Healthcare in Louisiana is always front and center in the news. Now that medical marijuana is legal and will be available in 10 dispensaries throughout the state, it’s the perfect time to visit with State Senator Fred Mills, the driving force behind the legalization of the medical use of cannabis with a doctor’s “recommendation.”
Senator Mills is a dedicated public servant who has represented District 22 covering portions of Lafayette, St. Martin, St. Landry and Vermilion parishes since 2011. Prior to that he represented District 46 of the House of Representatives and served as a member of the St. Martin Parish Council.
Mills serves as Chair of the Senate Health and Welfare Committee along with numerous other committee assignments. He is President and CEO of Farmers Merchants Bank & Trust. A licensed pharmacist, he is the owner of Cashway Pharmacy in Parks, and is well-known for his humorous pharmacy ads depicting the infamous “Taunte Pills.” He is known for taking on tough issues at the legislature as well as for his generous and kind spirit.
Medical marijuana has an interesting history. It was first technically legalized in Louisiana in 1978, and again in 1991, authorizing treatment for glaucoma, chemotherapy side effects, and spastic quadriplegia, but rules were never implemented by the Department of Health and Hospitals on how to cultivate and dispense it. The law allowed a doctor to prescribe it, but there was no place to legally fill the prescription.
As Executive Director of the Louisiana Board of Pharmacists in the late 1990’s, Mills became interested in the topic as he began to receive many calls about medical marijuana. The issue was tricky: If people could get their hands on it, it was “legal,” but there was no regulated framework for cultivating, distributing and dispensing the product. Patients clamoring for this highly effective method of relieving pain and symptoms were out of luck in Louisiana.
As a state senator, Mills once again began hearing from people statewide about the need for legalizing medical marijuana; and in 2014, the political climate nationwide was becoming more accepting of legalization for medicinal purposes.
With persistence, Sen. Mills was finally able to gain passage of legislation legalizing medical marijuana with the passage of Act 261 in 2015. The legislature selected the agriculture centers at LSU and Southern University to be the only legal growers in the state. Both schools have entered into contracts with private companies to ensure compliance with government-mandated production standards. One plant can generate 120 doses of oil for delivery to patients. Grown in a pod type of sterile environment, the marijuana will be tested by our State Department of Agriculture and should be available in November 2018. After 40 years of anticipation, medical marijuana will finally be available.
Only ten dispensaries are authorized to operate throughout the state, a compromise reached so that state law enforcement can adequately monitor the product. Under the law, a licensed physician will “recommend” the marijuana so that the patient can use it for management of symptoms.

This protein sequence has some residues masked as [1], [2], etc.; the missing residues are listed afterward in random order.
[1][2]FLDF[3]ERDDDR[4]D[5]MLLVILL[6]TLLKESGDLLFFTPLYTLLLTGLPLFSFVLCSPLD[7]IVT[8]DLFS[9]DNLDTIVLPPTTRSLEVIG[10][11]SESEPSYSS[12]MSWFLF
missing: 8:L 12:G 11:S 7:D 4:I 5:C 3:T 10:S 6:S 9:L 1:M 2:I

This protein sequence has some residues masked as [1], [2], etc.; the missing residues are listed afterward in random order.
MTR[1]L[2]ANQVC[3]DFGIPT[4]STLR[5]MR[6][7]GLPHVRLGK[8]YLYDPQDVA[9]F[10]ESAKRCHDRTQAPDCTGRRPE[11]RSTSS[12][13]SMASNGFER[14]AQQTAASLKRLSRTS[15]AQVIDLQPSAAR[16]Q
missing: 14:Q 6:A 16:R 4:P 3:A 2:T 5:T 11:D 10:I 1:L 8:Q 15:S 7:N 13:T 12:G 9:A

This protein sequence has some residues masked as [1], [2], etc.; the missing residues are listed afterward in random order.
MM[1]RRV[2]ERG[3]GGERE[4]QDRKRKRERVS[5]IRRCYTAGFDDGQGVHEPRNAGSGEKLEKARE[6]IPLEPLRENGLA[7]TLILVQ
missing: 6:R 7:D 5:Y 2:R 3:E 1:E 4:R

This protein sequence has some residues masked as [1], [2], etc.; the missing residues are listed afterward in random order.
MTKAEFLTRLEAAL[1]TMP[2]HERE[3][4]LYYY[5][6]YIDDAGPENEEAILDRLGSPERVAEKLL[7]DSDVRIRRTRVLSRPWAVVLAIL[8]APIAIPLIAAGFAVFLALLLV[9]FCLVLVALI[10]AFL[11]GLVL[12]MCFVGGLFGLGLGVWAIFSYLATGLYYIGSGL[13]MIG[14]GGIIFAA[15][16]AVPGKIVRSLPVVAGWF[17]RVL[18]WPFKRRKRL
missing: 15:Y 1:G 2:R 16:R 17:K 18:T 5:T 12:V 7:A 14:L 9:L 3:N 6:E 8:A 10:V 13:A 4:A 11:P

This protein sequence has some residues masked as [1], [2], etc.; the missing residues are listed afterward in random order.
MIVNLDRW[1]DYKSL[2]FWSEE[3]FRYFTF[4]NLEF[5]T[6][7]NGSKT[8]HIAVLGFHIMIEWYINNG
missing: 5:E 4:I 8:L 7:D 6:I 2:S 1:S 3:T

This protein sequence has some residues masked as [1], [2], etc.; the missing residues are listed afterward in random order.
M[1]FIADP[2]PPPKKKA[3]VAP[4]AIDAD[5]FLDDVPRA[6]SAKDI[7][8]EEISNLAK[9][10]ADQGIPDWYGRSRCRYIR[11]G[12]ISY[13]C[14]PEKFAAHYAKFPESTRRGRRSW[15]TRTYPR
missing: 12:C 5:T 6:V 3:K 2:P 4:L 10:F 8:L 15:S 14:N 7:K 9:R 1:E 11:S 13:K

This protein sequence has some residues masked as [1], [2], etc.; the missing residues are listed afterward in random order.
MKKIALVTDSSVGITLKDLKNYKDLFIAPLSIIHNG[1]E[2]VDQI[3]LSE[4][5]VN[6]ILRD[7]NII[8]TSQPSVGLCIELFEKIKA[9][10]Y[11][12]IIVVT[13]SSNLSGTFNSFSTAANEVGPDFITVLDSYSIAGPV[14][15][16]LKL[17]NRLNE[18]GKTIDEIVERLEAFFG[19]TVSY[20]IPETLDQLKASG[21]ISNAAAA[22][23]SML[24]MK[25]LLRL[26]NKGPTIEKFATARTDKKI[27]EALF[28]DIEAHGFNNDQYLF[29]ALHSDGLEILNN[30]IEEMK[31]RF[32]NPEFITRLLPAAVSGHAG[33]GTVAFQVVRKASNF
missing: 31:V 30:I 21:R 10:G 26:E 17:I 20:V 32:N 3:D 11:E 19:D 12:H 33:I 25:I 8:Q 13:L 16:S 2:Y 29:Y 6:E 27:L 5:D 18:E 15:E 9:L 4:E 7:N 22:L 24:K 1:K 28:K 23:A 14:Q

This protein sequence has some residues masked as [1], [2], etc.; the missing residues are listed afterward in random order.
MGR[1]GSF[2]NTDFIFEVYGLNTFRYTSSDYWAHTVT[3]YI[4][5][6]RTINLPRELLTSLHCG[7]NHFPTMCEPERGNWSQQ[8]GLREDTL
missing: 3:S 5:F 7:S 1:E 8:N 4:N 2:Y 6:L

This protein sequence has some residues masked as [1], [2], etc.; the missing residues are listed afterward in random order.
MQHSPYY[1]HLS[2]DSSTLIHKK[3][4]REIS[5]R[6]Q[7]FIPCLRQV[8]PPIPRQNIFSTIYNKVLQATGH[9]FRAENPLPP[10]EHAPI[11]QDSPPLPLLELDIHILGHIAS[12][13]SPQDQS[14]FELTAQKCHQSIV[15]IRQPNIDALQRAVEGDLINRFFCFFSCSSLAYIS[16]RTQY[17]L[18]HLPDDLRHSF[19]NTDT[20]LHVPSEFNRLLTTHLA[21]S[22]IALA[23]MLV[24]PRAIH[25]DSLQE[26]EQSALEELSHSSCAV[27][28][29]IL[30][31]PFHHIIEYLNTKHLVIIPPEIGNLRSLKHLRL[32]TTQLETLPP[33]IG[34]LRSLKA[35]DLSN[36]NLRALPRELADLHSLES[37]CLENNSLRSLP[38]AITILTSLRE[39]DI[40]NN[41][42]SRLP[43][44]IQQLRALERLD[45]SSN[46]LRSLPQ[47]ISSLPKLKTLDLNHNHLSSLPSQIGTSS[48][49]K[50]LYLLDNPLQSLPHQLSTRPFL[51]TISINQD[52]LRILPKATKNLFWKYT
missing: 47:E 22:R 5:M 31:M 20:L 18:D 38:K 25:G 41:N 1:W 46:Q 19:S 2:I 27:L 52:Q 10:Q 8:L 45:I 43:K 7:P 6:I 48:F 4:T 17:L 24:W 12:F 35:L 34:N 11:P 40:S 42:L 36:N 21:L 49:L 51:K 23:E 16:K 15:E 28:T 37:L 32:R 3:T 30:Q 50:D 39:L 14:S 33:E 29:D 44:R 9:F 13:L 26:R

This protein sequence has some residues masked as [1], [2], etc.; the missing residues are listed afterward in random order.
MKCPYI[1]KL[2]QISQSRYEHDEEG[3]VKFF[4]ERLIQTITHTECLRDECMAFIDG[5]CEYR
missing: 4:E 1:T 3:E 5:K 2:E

While there is a celebration about the advent of legal medical marijuana, concerns still exist as Marijuana is listed as a Schedule 1 drug which is illegal under federal law. Mills explained the irony is that the federal government has its own patent on marijuana. Schedule 1 is the “worst” type of listing as this is the same category as heroin which has no medicinal purpose. It is not anticipated, however, that there will be any federal prosecutions of persons utilizing the drug for chronic conditions. Other complications from medical marijuana use may arise when a patient may test positive in a work-related drug test. Mill surmised that employers will probably handle this issue on a case by case basis taking into account the legal use of the product with a doctor “recommendation.”
For more technical information on medical marijuana, you can access the Louisiana Department of Health’s website here.
Other issues discussed include the growing opioid crisis, which cost Louisiana taxpayers $300 million per year. As health providers are limiting access to prescription opioids, addicted patients are turning to illegal drugs such as heroin. Louisiana recently was awarded a $30 million grant from the federal government to fight the opioid epidemic.
Another point of discussion was the Prescription Monitoring Program mandated for use by healthcare professionals. Act 76 of the 2017 Legislative Session was designed to curb Louisiana’s opioid epidemic by requiring prescribers to consult a statewide database before prescribing opioids to patients to verify whether the patient has other active, opioid prescriptions. Operated by the Louisiana Board of Pharmacy, the PMP is an electronic system that monitors controlled substances. This statewide electronic database collects data on substances dispensed in Louisiana and distributes this data to authorized individuals.
Many thanks to Senator Fred Mills for taking the time to visit with us. Our region and state are fortunate to have such a dedicated public servant!